Meeting energy and environmental needs

Gazoduq intends to build an underground natural gas transmission line, nearly 780 km long, between northeastern Ontario and Saguenay to supply its main customer, the future Énergie Saguenay liquefaction plant. This natural gas will be exported to Asia and Europe to replace more polluting forms of energy, like coal and oil. The project represents an investment of $5 billion, which will generate significant economic benefits for Quebec and Ontario, and will contribute to the reduction of GHG emissions worldwide.

The Gazoduq Project will help reduce global GHG emissions as the Énergie Saguenay facility will export LNG that is anticipated to replace coal and fuel oil in Europe, Asia and potentially other global markets. 

The Project will contribute to strengthening Quebec’s and Canada’s position as leaders in the global fight against climate change. 

Natural gas emits significantly less GHGs than coal which causes pollutants that contribute to smog: a genuine global public health issue. 

Natural gas emits significantly less GHGs than coal which causes pollutants that contribute to smog: a genuine global public health issue. Natural gas produces 57% less GHG than coal*. A form of energy we must turn to in order to reduce global GHG emissions. 

Source: International Energy Agency (IEA) 

Why the need for a new natural gas transmission line? 

The natural gas line will supply natural gas and will enable the construction and operation of a natural gas liquefaction facility in Saguenay that will use renewable hydro-electricity power. This facility will set a new benchmark for environmental performance in the LNG industry and will generate 80% fewer GHG emissions compared to similar plants.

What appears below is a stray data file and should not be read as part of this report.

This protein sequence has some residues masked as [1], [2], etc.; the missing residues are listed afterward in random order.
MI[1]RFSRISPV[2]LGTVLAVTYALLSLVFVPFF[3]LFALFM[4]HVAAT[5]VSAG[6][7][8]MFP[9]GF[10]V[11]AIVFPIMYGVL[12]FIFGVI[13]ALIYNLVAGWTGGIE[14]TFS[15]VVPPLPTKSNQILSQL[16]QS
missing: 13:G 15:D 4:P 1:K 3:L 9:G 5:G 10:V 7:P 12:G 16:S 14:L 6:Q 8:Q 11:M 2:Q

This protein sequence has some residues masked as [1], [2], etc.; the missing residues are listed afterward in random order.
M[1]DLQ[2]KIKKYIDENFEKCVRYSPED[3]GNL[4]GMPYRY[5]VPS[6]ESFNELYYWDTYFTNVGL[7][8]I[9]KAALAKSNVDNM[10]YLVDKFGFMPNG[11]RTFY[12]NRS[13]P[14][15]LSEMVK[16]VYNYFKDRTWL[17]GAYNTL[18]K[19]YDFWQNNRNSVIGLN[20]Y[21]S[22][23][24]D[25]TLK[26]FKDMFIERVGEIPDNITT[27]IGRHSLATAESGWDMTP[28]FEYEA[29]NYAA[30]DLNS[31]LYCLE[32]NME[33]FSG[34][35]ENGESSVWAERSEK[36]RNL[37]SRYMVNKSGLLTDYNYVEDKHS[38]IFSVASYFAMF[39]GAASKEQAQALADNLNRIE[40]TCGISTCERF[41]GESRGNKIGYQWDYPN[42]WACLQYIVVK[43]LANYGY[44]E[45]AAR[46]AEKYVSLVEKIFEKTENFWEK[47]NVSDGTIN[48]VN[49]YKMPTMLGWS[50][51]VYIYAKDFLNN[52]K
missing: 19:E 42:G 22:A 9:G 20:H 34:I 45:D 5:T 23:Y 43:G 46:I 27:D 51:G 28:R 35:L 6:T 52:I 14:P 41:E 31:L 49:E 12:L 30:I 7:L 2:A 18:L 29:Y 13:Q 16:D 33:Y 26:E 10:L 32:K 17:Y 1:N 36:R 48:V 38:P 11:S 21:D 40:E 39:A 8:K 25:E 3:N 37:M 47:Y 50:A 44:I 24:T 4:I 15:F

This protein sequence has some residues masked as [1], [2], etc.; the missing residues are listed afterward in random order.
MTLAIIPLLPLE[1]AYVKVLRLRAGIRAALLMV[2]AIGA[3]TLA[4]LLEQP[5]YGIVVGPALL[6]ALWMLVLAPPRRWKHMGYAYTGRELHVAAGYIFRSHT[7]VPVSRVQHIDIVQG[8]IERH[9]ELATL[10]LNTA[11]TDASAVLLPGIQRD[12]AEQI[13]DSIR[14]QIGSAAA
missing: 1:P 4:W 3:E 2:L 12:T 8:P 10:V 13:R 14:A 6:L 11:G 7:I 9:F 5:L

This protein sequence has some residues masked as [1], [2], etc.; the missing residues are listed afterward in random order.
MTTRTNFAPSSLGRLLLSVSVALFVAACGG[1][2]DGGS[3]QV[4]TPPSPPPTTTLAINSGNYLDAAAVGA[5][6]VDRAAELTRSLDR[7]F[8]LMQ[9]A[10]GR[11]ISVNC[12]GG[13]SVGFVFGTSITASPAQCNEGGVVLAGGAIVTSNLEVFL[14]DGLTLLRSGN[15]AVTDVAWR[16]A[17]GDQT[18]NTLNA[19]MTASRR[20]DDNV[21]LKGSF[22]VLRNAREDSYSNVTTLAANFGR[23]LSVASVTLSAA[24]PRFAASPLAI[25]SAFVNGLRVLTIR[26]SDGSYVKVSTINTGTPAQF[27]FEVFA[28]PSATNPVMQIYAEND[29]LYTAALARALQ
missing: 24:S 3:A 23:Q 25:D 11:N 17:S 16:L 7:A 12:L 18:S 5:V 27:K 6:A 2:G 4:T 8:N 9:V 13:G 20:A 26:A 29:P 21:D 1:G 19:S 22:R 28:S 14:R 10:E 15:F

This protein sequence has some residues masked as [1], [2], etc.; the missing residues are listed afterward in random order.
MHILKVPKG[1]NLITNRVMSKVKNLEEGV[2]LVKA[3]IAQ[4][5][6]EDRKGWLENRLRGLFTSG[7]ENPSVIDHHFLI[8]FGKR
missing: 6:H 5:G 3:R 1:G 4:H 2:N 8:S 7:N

Gazoduq will also have the ability to support natural gas needs along the route through local distributors. 

Our commitment for the transportation of natural gas and natural gas only 

We believe that it is essential to confirm our position on this matter. Under no circumstances will our project serve any purpose other than for natural gas transportation. From both a technical and a regulatory perspective, the right-of-way (the cleared corridor that is referred to) will be used for one project only, namely, our own. 

Two compressor stations powered by hydroelectricity in Quebec

This innovative measure will significantly reduce the overall GHG emissions of our project. Compared to a traditional project that uses natural gas turbines, the use of hydroelectricity would prevent emissions of 376,880 t eq. CO2 annually, or the equivalent of the emissions generated by 80,760 cars. This is therefore a significant action that is part of the company's intention to move towards carbon neutrality for the project.